Wear glasses? The Apple Vision Pro could be eye-wateringly expensive

A woman wearing the Apple Vision Pro headset
(Image credit: Apple)

The Apple Vision Pro's price tag was met with audible gasps at WWDC 2023, but that $3,499 figure could go up significantly if you typically wear glasses.

We already knew that Apple would be selling its "vision correction accessories" for its Vision Pro headset separately, but now some speculation from Apple commentator Mark Gurman has hinted at exactly how much those Zeiss lenses could cost.

In the post-WWDC Tweet below, Gurman says that he estimates that Zeiss prescription lenses for the Apple Vision Pro "will be at least $300-600 a pair". That is, "unless Apple is eating part of the cost" within the headset's $3,499 price, which converts to around £2,815 / AU$5,290.

Apple hasn't dropped any hints about the price of these inserts, which attach magnetically to the headset's own lenses, so this is just speculation. But the rumored pricing falls in line with the standalone cost of thin prescription lenses made by Zeiss, so it's certainly a potential cost barrier for those who wear traditional vision-correcting glasses.

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We also don't yet know what types of vision correction these Vision Pro lenses will support. Apple warns that "not all prescriptions are supported" and that a "valid prescription is required", so we'll have to wait to see if they'll cover the full range from myopia to astigmatism and more.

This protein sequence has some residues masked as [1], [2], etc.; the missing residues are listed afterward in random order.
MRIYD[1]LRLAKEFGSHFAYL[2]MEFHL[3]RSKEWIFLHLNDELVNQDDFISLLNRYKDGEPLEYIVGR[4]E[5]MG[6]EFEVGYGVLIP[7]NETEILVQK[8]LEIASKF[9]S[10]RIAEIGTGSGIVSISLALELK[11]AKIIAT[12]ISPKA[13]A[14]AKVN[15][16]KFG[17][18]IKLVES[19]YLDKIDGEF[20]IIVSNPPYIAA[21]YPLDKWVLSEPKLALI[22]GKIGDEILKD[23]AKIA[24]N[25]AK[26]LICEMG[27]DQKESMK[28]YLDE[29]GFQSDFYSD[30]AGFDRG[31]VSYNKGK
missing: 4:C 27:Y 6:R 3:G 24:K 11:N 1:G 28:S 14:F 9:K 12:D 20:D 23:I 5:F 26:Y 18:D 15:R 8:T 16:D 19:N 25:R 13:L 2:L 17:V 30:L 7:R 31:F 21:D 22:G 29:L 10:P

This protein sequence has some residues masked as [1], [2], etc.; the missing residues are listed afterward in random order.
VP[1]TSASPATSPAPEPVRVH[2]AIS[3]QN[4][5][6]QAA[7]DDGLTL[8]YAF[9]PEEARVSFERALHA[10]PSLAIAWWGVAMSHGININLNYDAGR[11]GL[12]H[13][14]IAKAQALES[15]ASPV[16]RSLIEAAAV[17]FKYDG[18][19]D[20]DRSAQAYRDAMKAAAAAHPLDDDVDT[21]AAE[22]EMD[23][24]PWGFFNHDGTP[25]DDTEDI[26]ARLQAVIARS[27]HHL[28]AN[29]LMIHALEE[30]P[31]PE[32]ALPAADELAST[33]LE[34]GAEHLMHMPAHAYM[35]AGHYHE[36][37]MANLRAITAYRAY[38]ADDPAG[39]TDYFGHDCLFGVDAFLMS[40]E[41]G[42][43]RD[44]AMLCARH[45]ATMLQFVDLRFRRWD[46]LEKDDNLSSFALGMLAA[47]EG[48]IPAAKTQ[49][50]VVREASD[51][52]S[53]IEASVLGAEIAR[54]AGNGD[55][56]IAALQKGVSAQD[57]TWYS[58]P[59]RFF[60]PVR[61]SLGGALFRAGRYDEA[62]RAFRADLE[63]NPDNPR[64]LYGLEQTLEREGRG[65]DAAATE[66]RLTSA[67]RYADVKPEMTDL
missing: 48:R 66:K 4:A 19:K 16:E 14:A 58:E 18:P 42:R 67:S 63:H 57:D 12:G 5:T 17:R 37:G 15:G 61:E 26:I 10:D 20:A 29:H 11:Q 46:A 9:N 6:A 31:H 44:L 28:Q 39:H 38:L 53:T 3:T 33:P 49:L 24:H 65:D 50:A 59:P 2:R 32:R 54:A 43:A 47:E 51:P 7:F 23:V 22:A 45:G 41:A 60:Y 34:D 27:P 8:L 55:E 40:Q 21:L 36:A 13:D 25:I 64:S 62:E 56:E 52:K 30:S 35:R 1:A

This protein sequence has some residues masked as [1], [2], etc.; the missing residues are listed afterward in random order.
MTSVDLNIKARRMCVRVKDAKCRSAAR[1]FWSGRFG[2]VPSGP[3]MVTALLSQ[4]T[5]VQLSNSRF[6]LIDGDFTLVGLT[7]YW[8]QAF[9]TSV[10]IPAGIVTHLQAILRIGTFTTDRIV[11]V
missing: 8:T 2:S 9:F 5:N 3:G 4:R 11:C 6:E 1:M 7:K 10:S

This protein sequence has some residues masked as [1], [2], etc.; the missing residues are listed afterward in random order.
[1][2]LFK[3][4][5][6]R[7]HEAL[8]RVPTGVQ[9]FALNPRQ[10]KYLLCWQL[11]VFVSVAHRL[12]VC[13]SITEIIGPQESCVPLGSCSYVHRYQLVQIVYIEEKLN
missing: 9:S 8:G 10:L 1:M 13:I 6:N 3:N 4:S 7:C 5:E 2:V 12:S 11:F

But given how common vision problems are (for example, 32% of the world's population has myopia, according to a 2019 study in the Investigative Ophthalmology and Visual Science journal), it's an important hurdle to overcome if headsets like the Apple Vision Pro want to ultimately become mainstream.

Taking the long view

A close-up of a display from the Apple Vision Pro showing a view of a lake

A close-up of a display from the Apple Vision Pro showing a view of a lake. (Image credit: Apple)

In some ways, it's commendable that Apple tackled the issue of making the Vision Pro genuinely feasible for those of us who wear glasses. On the other hand, it needed to do that in order to give the headset (and its successors) mainstream potential – and it'll be interesting to see if it does indeed absorb some of the rumored cost of those lenses.

The benefit of those corrective lenses being magnetic is that they can be popped out if someone else in your household wants to don the Vision Pro to watch Disney Plus (which will be available on the headset at launch).

But the Vision Pro is already prohibitively expensive for most of us, which means it lives in a non-mainstream space that isn't typical for Apple products. Throw in some corrective lenses and other accessories like a clip to hold the battery, and you're probably looking at a price tag that's approaching the cost of two Apple Mac Studios.

Whoever ends up footing the bill, it's a move that certainly makes sense for Zeiss. The lens maker has just denied reports that it's leaving the photo lens market, but said that the "global market declined significantly and irreversibly" and that "companies have to adapt". 

Making accessories for a super high-end, mixed-reality headset is certainly a good way to adapt – particularly if the Vision Pro ultimately cracks the nut of making what Apple calls 'spatial computing' genuinely mainstream, rather than a plaything for gamers.

Mark Wilson
Senior news editor

Mark is TechRadar's Senior news editor. Having worked in tech journalism for a ludicrous 17 years, Mark is now attempting to break the world record for the number of camera bags hoarded by one person. He was previously Cameras Editor at Trusted Reviews, Acting editor on Stuff.tv, as well as Features editor and Reviews editor on Stuff magazine. As a freelancer, he's contributed to titles including The Sunday Times, FourFourTwo and Arena. And in a former life, he also won The Daily Telegraph's Young Sportswriter of the Year. But that was before he discovered the strange joys of getting up at 4am for a photo shoot in London's Square Mile.